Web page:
In The Fig Tree, deftly translated by Olivia Hellewell, Goran Vojnović portrays three generations of a family whose lives are marked by the disintegration of Yugoslavia and its brutal aftermath.
Jadran’s grandfather Aleksandar was born in Novi Sad in 1925. Long before the Nazis marched through, Aleksandar’s cautious single mother, Ester Aljehin, married a dentist for his name and abruptly left him to settle in Belgrade, where she worked as a nurse. When she “caught sight of the first Nazi uniforms in the city,” fear drove her to move again and she arrived in Ljubljana in February 1942: “Slovenes seemed less intimidating than Serbs,” although they still treated her with suspicion. Years later, her son Aleksandar Dordevic arrives in Buje, Croatia. Employed as a forest warden, he feels like “an outsider with a local-sounding name.” Aleksandar and his pregnant wife Jana settle in Momjan (which later become part of Croatia), in a house he builds with his own hands with its own fig tree. Continue reading Guest Review | The Fig Tree by Goran Vojnović | Istros Books
A Musical Offering is Argentinian author Luis Sagasti’s second novel to appear in English. His first, Fireflies (also published by Charco Press and reviewed for The BookBlast Diary) saw translator Fionn Petch nominated for a TA First Translation Prize in 2018, and this is another fine performance from Petch, convincingly reproducing the author’s erudite but effortless prose, with occasional poetic flourishes.
A Note-Perfect Ode to Wonder
The novel opens with an account of the origins of Johann Sebastian Bach’s Goldberg Variations. Suffering from insomnia, Bach’s patron, Count Keyserling, tasks the composer with devising a piece of music that will lull him to sleep. Once completed, the composition is to be played by virtuoso harpsichordist Johann Gottlieb Goldberg, who will deliver these “musical sleeping pills” until the Count finally dozes off. From here, Sagasti leads us into the twentieth century, introducing two famous recordings of the Goldberg Variations performed by Canadian piano prodigy Glenn Gould, one at the beginning and one near the end of his career. Continue reading Guest Review | Victor Meadowcroft | A Musical Offering, Luis Sagasti | Charco Press
The Moroccan poet, novelist, essayist, and journalist, Tahar Ben Jelloun, is one of France’s most celebrated writers. He has written extensively about Moroccan culture, the immigrant experience, human rights, and sexual identity. An author who intervenes in politics, On Terrorism: Conversations with My Daughter (translated from the French by Aneesa Abbas Higgins) is the third book in a series in which the previous titles are Racism and Islam explained. It takes the form of a semi-imagined dialogue between him and his daughter. Continue reading Review | On Terrorism: Conversations with My Daughter, Tahar Ben Jelloun | Small Axes/HopeRoad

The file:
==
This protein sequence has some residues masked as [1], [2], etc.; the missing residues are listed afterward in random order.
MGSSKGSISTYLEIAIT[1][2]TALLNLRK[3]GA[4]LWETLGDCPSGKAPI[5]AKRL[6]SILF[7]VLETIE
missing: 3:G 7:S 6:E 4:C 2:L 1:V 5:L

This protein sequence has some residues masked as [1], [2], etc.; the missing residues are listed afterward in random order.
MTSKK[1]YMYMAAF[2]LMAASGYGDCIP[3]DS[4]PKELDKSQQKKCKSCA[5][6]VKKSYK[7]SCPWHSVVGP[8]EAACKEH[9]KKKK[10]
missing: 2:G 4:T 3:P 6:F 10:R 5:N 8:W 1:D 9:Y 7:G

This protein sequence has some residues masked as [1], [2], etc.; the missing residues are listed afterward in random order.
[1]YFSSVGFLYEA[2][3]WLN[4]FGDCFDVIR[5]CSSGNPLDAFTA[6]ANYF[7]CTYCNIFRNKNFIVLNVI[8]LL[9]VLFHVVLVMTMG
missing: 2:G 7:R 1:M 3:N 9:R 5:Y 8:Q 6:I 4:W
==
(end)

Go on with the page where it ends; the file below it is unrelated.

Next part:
Since the first seven episodes of our weekly series Bridging the Divide: Translation and the Art of Empathy went live in July, there are still eight episodes to look forward to. The hosts, Georgia de Chamberet and Lucy Popescu, interview independent publishers, their authors and highly creative translators filling a unique niche in showcasing myriad inner and outer worlds thereby enriching our literary culture.
When reading, do you “hear” the book as if it is being read to you by the author?
The voice tells us so much about a person. Where they come from, their personality and how they’re feeling. As important as the voices in writers’ heads are those that are heard by readers. Hearing authors and translators talk describe their vision and craft in our Bridging the Divide series will enhance your reading of their books.
Catch up, listen up!
Interview | J.S. Margot, author of the memoir Mazel Tov
What happens when a young Flemish woman at university in Antwerp teaches the four children of an Orthodox Jewish family to earn a bit of extra money? How does her first great love for an Iranian political refugee evolve? Read Henrietta Foster’s review HERE
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Continue reading Podcast LIVE | The latest on Bridging the Divide: Translation and the Art of Empathy
Any thought of escaping home and summer in London for sun, sea and al fresco lunches – paella, gelato, freshly grilled octopus – has been scuppered by the recent global lockdown. The world is at a standstill as we are besieged by Covid-19. Travel plans and holidays have been either postponed or cancelled. A trickle of pictures of lunches by turquoise seas and sun-kissed legs keeping cool under striped umbrellas have only very recently begun to sneak back onto my social media feeds from the lucky few who have managed to get away.
So reading Heaven, Manuel Vilas’s latest collection of poetry and short fiction published by Carcanet Press, translated from the Spanish by poet and Cambridge don, James Womack, abated my craving for the Hispanic sun, cool cobbled church squares and ocean swims. Complex, rich, melancholy, beautiful, biblical and profane, this is one of the finest and most powerful collections of contemporary poetry I’ve read in recent years. Violence, beauty, tenderness, sex and death coexist and have a momentum all of their own, at times even eclipsing the author. Continue reading Guest Review | Rachel Goldblatt | Heaven, Manuel Vilas | Carcanet Press